Bess starts to reflect on comments people have made since she was in Grade 5 - that she comes across as low energy, misses what’s happening the moment, sometimes even that she seems depressed. Bess decides to seek support from a counselor and after two sessions together the counselor suggests that she explore the possibility that the way she processes sensation is different and might impact how she responds to the world and her relationships. Bess discovers that she is sensory-under-responsive - which means that she does not register sensory input until it is very intense. Bess is under-responsive to sound, visual, and touch sensations. She learns that the way she processes movement and position is a strength and has an “aha!” moment as she remembers how good she used to feel when she was dancing two or three times a week. Bess takes dance up again and builds a sensory lifestyle that nourishes her nervous system. She finds she is more alert to the world around her and available for all her relationships. Even her work colleagues comment on the difference. Bess and her youngest child bond and learn to play together and communicate with one another.
Does Bess’ story sound familiar to you? For support with an assessment of sensory integration and processing reach out to your local sensory certified occupational therapy practice or contact us at STAR and we'd be happy to guide you. There are more and more practitioners out there who specialize in supporting adults with these differences.
Sensory Health Transforms Lives
Unidentified differences in sensory integration and processing were impacting Bess’ ability to enjoy life and bond with her youngest child. Had she known that her body’s sensory preferences and capacities impact her ability to tune into the world around her she could have proactively cultivated a healthy sensory lifestyle. Sensory processing is more than the “five sense” taught in elementary school and we think it’s time that the whole world understands the power of sensory health for psychological well-being.
Download Bess's story. If you print with the "short binding" setting these read much like a children's book.
Bess English | Bess German/Deutsch | Bess Italian/Lingua Italiana | Bess Spanish/Lengua Española | Bess Chinese | Bess Arabic
Meet Georgie. Georgie is 18 years old. They like hanging out with friends, playing Animal Crossing and enjoying a good burger.
Their home life has always been chaotic and no one really understands why. Georgie loves their parents who are warm, open and caring. However, Georgie’s parents have found parenting hard, describing Georgie as explosive, obstructive, oppositional and always on a hair trigger.
Georgie has been asked to do the washing up after dinner. They want to try, they want to be part of the family team. But dinner has already pushed George to a pretty high state of stress. This always happens when activities involve a lot of noise, smell, taste and touch. Georgie prefers predictable foods (like burgers) and mealtimes with very little conversation. Being asked to do the washing up is hard for Georgie, because the sounds, smells and gross feelings are all really stressful.
When Georgie’s little sister starts playing the drums in the background, it is just too much. Georgie explodes, “I can’t take this anymore,” and storms upstairs. Georgie’s parents are dismayed that this has happened again, their youngest is now upset, the dishes aren’t finished, and once again Georgie’s temper has ruined a family meal. Georgie’s parents are truly fed up.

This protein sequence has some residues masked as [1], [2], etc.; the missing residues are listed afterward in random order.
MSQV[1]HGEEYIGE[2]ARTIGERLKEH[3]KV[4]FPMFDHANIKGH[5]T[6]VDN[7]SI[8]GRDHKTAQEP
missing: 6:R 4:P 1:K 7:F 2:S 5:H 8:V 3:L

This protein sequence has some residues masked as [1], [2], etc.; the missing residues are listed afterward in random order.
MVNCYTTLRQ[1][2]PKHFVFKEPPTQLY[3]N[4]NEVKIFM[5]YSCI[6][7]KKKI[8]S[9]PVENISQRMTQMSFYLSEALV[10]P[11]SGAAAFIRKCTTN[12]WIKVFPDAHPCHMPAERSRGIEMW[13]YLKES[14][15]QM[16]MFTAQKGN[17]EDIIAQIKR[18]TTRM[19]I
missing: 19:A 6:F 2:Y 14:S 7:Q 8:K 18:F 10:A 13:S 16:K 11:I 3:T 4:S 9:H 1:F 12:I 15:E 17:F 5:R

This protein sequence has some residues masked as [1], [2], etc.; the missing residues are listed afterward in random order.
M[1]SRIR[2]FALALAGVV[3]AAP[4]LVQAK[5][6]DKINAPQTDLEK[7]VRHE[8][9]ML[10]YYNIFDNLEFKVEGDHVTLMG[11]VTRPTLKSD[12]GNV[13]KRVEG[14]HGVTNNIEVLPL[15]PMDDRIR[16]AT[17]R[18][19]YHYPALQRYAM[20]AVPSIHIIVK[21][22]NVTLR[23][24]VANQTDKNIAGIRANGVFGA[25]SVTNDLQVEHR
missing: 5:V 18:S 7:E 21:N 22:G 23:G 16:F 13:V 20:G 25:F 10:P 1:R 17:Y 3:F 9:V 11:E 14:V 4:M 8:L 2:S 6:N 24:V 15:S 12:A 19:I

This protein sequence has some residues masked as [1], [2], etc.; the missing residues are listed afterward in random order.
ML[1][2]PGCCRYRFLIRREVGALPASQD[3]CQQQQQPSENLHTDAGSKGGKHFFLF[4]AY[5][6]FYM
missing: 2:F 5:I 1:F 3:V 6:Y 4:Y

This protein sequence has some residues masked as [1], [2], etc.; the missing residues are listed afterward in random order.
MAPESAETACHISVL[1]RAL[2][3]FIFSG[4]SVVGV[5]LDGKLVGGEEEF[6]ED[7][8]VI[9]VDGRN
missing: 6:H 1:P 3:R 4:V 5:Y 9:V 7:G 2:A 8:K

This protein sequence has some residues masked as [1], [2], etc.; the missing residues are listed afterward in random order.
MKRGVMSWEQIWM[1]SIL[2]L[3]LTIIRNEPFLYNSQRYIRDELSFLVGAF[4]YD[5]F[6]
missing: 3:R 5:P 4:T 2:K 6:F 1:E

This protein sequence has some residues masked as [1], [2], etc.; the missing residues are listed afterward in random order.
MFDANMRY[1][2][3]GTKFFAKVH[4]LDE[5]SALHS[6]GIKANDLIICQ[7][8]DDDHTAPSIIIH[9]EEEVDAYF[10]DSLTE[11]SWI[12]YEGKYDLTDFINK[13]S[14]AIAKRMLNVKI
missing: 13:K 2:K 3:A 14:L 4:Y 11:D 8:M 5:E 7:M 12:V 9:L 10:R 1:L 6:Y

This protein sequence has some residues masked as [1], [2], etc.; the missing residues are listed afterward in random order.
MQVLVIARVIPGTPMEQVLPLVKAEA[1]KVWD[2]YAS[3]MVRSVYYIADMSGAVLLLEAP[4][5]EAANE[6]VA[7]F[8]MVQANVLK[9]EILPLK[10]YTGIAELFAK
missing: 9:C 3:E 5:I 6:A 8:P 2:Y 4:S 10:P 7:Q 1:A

Georgie is alone in their bedroom again. They know it doesn’t have to be like this, that their parents are nice people, but it’s so confusing. Why is everything so hard? Why is there always a fight? Georgie is desperate not to be seen as a bad kid anymore, and they long for connection with their family.
When your nervous system interprets everyday sensory data as intense, disgusting, too-much, overwhelming or even dangerous, your brain and body tend to live in a constant state of fight-or-flight readiness. Multiple studies have shown us over the last twenty years that a state of constant sensory-over-responsivity can have lasting negative impacts on well-being, sense of self and relationships. Two 2004 studies showed that sensory anxiety relates to relational anxiety and depression, and a 2020 study showed that sensory sensitivity is associated with anxiety disorder diagnoses and difficulties with emotion regulation. Your sensory health, including the way you build your lifestyle around your sensory profile, matters. If sensory integration and processing are so pivotal for psychological and relational well-being, why don’t more people talk about it? Why does it take some people until adulthood to hear about this important area of human development?
Sensory Health Supports Self Regulation
Georgie sits down and does some research. They come across a checklist for differences in sensory processing and check 80% of the statements. Georgie is able to share this with their parents, and they all agree to approach the local adolescent occupational therapist who specializes in sensory integration and processing.
Georgie’s occupational therapy evaluation demonstrates significant sensitivities to touch, sound, taste, smell and movement in the field of vision. All of these sensations push Georgie into a heightened state of vigilance, causing their nervous system to go into high alert. Any other stressors then quickly push Georgie into a state of fight or flight. This has never been something Georgie can control with mind-over-matter. Georgie starts seeing a mental health provider and an occupational therapist who work with the whole family to start building a nourishing sensory lifestyle that will enable Georgie not just merely to survive, but also to thrive.
Does Georgie’s story sound familiar to you? For support with sensory over-responsivity, sensory anxiety, and/or a sensory integration and processing assessment, reach out to your school, local sensory-focused occupational therapy practice, or contact us at STAR Institute and we'd be happy to guide you.
Sensory Health Transforms Lives